by Bonnie Kaplan, PhD & Julia Rucklidge, PhD
A few years ago, when Julia published her first open-label trial of the mineral/vitamin formula sometimes called EMPowerplus, she received this email: “I am 34 yrs old and have had anxiety/depression/hypo/mood issues for as long as I can remember. The biggest problem I have is constant erratic racing thoughts which never allow me to get proper sleep. I have seen so many doctors, sleep specialists, Psych’s and tried many drugs. I need to finally fix this as I have a lot to live for. I guess what I am asking is Can we get EMP+ in New Zealand? and do you believe it is worth a try? Or do you think (like a lot of internet discussions) that it is a waste of time?”
Now we can finally and confidently say, they are not a waste of time. Over 20 studies using other experimental designs (within-subject crossover, etc.) had provided extensive preliminary evidence of that, but now Julia’s group has finally completed the type of trial that scientists and physicians pay attention to, which hopefully might filter down to the consumer.
Julia has received a lot of media attention in the last few days as a result of her blinded RCT published in a prominent journal, the British Journal of Psychiatry, showing that micronutrients were better than placebo at improving ADHD and mood symptoms in adults.
But what interests us far more is the amount of emails we get as a result of this work. And the theme running through almost every email is that a child/adult/husband/wife has tried all kinds of medications, and the symptoms are still there and, often, getting worse. Could the micronutrients help?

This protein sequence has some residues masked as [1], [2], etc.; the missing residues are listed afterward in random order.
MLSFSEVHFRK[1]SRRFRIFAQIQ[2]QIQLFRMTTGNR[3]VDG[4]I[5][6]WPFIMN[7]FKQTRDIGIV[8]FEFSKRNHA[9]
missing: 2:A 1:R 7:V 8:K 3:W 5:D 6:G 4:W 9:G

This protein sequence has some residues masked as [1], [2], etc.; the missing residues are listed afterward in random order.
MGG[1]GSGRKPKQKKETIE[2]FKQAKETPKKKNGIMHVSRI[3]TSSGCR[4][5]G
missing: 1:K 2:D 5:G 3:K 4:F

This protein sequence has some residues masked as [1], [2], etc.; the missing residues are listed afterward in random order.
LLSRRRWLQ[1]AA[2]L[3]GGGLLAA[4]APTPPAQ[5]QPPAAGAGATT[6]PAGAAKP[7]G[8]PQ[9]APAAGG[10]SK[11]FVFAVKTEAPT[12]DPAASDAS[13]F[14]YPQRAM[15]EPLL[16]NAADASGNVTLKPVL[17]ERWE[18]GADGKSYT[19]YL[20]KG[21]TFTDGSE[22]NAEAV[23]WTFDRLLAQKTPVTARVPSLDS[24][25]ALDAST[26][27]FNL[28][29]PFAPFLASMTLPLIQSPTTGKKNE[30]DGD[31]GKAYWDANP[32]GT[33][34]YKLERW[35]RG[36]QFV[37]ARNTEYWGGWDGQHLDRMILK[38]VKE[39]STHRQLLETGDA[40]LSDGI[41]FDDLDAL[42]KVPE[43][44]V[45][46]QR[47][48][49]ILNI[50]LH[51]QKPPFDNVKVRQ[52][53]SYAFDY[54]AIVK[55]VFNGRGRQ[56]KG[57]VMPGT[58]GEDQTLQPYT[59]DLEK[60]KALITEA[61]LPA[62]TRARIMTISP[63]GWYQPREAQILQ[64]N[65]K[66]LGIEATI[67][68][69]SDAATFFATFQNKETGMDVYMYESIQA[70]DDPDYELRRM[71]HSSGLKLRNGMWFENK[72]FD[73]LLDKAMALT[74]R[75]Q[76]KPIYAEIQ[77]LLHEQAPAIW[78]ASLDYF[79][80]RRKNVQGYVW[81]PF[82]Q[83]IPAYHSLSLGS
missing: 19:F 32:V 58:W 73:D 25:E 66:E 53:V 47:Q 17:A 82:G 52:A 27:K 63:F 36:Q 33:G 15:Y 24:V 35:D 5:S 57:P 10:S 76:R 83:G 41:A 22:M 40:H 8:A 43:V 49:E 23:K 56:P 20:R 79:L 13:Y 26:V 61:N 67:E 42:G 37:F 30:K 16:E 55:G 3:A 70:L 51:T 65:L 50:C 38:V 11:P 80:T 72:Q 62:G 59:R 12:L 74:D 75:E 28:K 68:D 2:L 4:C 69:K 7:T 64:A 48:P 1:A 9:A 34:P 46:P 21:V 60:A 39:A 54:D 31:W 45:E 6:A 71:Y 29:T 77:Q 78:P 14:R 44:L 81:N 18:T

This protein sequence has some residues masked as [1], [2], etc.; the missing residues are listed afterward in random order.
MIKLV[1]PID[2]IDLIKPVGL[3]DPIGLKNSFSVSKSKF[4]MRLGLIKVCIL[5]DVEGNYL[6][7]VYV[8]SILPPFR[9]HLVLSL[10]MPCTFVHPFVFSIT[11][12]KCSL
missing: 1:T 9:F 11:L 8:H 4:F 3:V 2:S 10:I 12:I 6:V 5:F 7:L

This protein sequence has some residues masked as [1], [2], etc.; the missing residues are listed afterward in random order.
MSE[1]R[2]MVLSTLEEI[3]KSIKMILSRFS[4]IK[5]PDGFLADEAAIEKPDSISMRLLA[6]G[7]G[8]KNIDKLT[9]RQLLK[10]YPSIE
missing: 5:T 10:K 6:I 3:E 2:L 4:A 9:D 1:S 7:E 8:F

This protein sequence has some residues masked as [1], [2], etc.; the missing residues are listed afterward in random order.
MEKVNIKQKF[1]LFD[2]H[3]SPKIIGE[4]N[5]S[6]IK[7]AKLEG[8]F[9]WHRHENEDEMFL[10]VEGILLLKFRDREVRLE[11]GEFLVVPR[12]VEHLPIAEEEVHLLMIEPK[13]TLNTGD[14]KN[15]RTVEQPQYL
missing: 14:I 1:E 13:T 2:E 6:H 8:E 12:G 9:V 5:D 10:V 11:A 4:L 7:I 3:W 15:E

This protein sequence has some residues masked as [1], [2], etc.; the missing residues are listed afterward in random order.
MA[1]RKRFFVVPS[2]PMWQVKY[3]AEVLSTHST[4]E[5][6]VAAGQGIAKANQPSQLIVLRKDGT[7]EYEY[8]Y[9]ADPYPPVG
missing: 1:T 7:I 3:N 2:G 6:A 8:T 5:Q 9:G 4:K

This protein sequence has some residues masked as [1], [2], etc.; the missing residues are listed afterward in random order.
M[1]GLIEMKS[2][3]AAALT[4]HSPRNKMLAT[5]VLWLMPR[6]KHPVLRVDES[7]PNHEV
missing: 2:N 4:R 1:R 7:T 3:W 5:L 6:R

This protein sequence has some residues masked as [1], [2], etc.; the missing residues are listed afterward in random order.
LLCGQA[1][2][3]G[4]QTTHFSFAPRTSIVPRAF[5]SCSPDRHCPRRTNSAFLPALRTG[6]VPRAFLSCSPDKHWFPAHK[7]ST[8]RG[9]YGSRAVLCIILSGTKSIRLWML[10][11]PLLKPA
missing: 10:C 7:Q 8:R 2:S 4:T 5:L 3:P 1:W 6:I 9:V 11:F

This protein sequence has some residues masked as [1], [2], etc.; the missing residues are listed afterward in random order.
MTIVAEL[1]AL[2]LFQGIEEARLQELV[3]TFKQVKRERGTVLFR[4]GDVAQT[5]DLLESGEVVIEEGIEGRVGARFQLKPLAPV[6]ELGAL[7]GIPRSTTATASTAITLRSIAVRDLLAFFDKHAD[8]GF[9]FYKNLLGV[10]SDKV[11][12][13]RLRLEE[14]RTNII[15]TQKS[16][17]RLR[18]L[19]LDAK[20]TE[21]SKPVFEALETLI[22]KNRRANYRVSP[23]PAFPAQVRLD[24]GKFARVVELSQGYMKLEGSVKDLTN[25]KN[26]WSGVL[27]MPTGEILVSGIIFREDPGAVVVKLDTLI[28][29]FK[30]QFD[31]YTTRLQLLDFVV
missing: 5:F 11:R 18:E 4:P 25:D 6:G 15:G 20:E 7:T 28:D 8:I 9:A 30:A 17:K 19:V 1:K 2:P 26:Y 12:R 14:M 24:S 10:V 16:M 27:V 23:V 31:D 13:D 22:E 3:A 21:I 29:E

While they may be a select portion of the population (and to date the two of us have received over 3000 emails from the public), it is a portion of the population we need to listen to. As Bob Whitaker has shown repeatedly and often, we aren’t always helping them with medications or other conventional treatments. Will nutrients help? We hope so, but the messages from the public tell us that medications aren’t working for them and scientists have to try harder to find a different approach for their struggles.
So what did Julia’s RCT find, and were the results important?
This study investigated, using a randomized double-blind placebo-controlled trial, the efficacy and safety of a broad-spectrum mineral and vitamin formula in the treatment of adults with ADHD. The product is sold under various names – including EMPower, EMPowerplus and Daily Essential Nutrients – with some small differences in formulation.